Lieutenant Lieutenant Nolan “Flash” “Chillster” “Snake” “Blade” Fisk, the best pilot the 331st has is a great addition to the cast — yeah, he’s probably the most cartoonish, least grounded, character in Rogers’ fleet — but man, he’s a lot of fun (and I think it’s pretty clear that Zieja enjoys writing him). think Ace Rimmer (what a guy!), but dumber. Mechanical Failure‘s most cartoonish character, Tunger, is back — the would-be spy/should-be zookeeper finds himself in the thick of things and is well-used (as a character) and is well-suited to his activities. Basically, I put up with him in the last book, and enjoyed him here. I’d like to talk more about Deet and the other characters here — I’ve barely said anything about Rogers (he develops in some ways no one would’ve expected) — but I can’t without ruining anything, so let’s just say that everyone you enjoyed in the previous installment you’ll continue to enjoy for the same reasons.
Mechanical Failure didn’t feature a lot of world-building outside life on the ship. Zieja takes care of that this time — we get a look at the political situation between the various governments, and the history behind the four powers. Which isn’t to say that we’re drowning in details like George R. R. Martin would give us, it’s still breezy and fast-paced. Still, there’s a handle you can grab on to, some context for the kind of madness that Rogers finds himself in the middle of.
One of my personal criteria for judging books that are heavy on the humor in the midst of the SF or mystery or fantasy story is judging what the book would be like without the jokes. The Hitchhiker’s Trilogy, for example, would fall apart in seconds (and few rival me for their devotion to that series). Magic 2.0 would hold up pretty well, on the other hand. The Epic Failure series would be another one that would hold up without the jokes. I’m not saying it’d be a masterpiece of SF, but the story would flow, there’d be enough intrigue and action to keep readers turning pages. However, you leave the humor, the jokes and the general whackiness in the books and they’re elevated to must-reads.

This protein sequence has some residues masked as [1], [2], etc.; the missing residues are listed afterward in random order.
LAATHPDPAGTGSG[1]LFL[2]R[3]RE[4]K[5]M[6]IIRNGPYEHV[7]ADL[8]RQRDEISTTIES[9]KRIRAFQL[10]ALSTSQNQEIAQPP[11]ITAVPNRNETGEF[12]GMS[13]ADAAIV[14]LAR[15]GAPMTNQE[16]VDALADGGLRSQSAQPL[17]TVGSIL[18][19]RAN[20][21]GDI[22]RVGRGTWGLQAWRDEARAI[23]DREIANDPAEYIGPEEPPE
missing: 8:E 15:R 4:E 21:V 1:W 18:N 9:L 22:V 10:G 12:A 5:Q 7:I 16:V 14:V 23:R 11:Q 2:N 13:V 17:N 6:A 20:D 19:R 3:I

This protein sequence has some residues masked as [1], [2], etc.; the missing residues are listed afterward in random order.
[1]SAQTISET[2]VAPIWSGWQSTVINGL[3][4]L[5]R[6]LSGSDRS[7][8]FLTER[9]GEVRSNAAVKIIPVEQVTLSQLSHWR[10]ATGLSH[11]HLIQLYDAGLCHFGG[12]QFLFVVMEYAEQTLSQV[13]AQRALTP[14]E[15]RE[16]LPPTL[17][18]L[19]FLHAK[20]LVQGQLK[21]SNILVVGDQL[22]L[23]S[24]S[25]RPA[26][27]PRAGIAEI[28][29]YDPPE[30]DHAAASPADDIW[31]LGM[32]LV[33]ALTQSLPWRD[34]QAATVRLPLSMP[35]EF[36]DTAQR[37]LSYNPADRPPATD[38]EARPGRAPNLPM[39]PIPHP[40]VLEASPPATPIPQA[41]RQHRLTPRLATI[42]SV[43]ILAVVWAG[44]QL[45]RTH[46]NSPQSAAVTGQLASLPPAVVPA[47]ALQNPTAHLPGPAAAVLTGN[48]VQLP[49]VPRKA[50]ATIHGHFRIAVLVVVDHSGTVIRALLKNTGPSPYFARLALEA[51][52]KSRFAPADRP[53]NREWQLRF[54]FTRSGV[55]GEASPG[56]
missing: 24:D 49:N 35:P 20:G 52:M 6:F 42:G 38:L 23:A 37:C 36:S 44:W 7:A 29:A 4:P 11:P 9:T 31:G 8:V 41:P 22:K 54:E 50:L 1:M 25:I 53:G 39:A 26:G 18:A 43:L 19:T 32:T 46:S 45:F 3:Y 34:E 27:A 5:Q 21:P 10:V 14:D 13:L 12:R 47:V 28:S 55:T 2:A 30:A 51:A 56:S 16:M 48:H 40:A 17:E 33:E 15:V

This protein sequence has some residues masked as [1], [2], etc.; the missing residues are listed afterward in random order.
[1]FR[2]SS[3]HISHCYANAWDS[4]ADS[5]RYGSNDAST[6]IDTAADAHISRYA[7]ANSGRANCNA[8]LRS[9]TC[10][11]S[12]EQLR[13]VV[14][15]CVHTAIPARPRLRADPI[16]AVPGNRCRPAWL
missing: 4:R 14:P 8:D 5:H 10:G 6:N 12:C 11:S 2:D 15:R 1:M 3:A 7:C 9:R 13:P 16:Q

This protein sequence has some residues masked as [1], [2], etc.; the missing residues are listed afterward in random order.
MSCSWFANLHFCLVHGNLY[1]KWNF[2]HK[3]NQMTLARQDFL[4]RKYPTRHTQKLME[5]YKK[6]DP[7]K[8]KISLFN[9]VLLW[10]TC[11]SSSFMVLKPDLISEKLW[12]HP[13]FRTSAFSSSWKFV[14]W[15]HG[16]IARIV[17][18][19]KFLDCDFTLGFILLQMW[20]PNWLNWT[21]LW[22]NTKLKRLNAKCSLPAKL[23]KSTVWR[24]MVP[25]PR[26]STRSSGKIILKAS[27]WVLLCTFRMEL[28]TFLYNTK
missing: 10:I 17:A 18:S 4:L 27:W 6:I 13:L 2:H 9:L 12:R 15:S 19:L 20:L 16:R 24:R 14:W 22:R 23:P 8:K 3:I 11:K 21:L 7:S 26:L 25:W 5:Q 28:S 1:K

There are too many puns (technically, more than 1 qualifies for that), there’s a series of jokes about the space version of The Art of War that you’d think would get old very quickly, but doesn’t — at all; and Rogers has a couple of bridge officers that make the pilot Flash seem subtle. Somehow, Zieja makes all this excess work — I thought the humor worked wonderfully here, and I think it’ll hold up under repeated readings.
I thoroughly enjoyed this book and can’t wait to see where Zieja takes us next.
Disclaimer: I received this book ARC from the author, and I can’t thank him enough for it, but my opinion is my own and wasn’t really influenced by that act (other than giving me something to have an opinion about).